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NEWS UPDATES Asean Affairs        2  June  2011

State firms told to sell dollars

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State-owned groups, corporations and enterprises that are over 50 percent State-owned will have to sell foreign reserves (US dollars) to commercial banks from next month, pursuant to a circular released yesterday by the State Bank of Viet Nam, in a move seen by many as controversial.

The circular regulates that eligible enterprises should sell their dollars from fixed-term and non-term deposit accounts, and other sources of foreign income from July 1. They will then be able to buy dollars from commercial banks to feed legitimate needs.

"The circular is good news," Le Duc Tho, Vietinbank's Deputy General Director, told Viet Nam News in a telephone interview yesterday. "The decision, together with other measures, aims to absorb excess liquidity, restrict accumulation and bolster dwindling foreign reserves," he said. Foreign reserves have slid from a level of nearly US$24 billion at the end of 2008 to only about $12 billion, some foreign financial institutions have estimated.

"Enterprises should focus on their core businesses and not accumulate and trade money as they used to," Tho said.

The order comes at a time when the commercial banking system has plenty of dollars in hand and has been lowering deposit interest rates.

"The main problem is how banks will buy dollar reserves when we don't have sufficient Vietnamese dong to exchange," an executive board member of a Hanoi-based State-owned bank said.

Moreover, the overloaded dollar supply would continue to weaken the dollar, encouraging enterprises to import more, especially with manufacturing costs in the domestic market increasing, she said.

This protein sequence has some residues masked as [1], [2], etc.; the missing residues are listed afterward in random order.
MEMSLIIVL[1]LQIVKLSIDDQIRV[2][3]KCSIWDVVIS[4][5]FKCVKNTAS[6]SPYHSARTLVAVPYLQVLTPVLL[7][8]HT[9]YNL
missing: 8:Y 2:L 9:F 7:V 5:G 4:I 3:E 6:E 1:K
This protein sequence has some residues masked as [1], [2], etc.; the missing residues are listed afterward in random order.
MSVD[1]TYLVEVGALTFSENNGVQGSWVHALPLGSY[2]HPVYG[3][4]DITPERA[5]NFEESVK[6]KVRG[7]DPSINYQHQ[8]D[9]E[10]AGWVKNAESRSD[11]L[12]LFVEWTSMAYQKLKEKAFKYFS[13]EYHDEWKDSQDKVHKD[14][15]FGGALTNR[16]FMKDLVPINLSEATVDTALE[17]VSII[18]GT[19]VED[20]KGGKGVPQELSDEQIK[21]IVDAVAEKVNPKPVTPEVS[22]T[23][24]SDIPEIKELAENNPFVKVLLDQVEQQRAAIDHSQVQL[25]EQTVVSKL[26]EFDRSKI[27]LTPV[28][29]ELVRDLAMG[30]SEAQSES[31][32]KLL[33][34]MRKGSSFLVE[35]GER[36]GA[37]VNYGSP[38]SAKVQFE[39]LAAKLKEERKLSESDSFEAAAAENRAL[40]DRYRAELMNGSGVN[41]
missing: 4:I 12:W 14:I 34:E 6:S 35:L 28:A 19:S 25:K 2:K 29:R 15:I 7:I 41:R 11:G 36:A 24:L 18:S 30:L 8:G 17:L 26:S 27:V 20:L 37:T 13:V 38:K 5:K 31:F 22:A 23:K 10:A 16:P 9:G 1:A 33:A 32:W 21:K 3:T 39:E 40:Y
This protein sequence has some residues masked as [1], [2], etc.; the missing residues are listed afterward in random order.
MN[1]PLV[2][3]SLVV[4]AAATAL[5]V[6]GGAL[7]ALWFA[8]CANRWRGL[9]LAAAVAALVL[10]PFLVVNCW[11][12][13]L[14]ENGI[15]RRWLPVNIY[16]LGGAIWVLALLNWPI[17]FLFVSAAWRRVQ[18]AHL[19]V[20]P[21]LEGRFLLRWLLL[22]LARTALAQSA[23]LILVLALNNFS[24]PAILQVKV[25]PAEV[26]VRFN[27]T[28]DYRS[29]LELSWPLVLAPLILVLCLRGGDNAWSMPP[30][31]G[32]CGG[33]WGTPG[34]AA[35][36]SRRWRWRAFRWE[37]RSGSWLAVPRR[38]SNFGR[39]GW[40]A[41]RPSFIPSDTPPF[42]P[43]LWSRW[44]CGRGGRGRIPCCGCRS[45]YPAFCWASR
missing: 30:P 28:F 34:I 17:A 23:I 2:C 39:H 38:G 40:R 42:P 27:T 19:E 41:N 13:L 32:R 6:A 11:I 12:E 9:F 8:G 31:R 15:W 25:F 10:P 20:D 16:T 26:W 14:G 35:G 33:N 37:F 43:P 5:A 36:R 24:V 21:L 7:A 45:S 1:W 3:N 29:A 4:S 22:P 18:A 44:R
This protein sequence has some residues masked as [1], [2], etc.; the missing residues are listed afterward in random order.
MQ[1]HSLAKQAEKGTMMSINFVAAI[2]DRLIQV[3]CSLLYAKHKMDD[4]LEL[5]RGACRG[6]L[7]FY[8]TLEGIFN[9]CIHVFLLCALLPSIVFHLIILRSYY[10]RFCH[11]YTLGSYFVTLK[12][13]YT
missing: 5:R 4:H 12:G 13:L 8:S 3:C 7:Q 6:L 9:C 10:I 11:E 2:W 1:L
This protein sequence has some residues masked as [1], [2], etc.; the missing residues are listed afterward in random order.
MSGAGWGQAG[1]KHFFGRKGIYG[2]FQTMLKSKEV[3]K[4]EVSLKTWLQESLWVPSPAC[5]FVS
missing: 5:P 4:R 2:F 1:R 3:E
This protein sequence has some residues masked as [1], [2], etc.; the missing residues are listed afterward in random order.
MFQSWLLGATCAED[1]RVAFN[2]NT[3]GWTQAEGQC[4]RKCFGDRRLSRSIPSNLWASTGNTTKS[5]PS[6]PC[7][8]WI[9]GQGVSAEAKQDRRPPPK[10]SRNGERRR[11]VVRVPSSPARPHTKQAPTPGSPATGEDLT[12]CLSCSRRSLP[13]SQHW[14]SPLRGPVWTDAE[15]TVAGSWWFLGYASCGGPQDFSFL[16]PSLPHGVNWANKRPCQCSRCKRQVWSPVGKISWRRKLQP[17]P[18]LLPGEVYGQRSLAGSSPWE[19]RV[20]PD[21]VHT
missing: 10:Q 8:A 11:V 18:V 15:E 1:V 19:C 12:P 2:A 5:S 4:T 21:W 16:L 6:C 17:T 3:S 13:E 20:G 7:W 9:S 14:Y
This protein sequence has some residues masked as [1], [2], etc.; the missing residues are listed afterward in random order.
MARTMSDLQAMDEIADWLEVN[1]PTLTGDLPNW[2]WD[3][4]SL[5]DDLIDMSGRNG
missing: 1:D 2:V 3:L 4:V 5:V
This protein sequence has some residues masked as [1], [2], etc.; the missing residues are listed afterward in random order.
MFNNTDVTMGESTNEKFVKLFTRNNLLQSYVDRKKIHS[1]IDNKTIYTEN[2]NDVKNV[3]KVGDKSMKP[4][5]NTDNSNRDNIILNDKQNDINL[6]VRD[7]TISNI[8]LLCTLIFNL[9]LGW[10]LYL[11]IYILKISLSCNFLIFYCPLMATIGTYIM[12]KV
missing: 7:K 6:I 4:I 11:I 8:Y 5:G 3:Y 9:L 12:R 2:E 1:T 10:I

By the end of March, 78 economic groups, corporations and enterprises held more than US$1.6 billion on deposit, including $376 million in fixed-term deposits, according to the State Bank of Viet Nam Governor Nguyen Van Giau.

Meanwhile Viet Nam's trade deficit in May is estimated at about $1.7 billion, the highest since January 2010, taking the deficit so far this year to $6.59 billion.

"The total dollar reserves that enterprises hold are only enough to meet one month of imports," the female bank manager said. "The circular doesn't make sense."

The SBV had previously ordered major groups and corporations to sell dollars back to commercial banks to ease a shortage of dollar supply, a situation that increased tension on both official and black forex markets.

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This year in Thailand-what next?

AseanAffairs   04 January 2011
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It is commonplace in journalism to write two types of articles at the transition point between the year that has passed and the New Year. As this writer qualifies as an “old hand” in observing Thailand with a track record dating back 14 years, it is time take a shot at what may unfold in Thailand in 2011.

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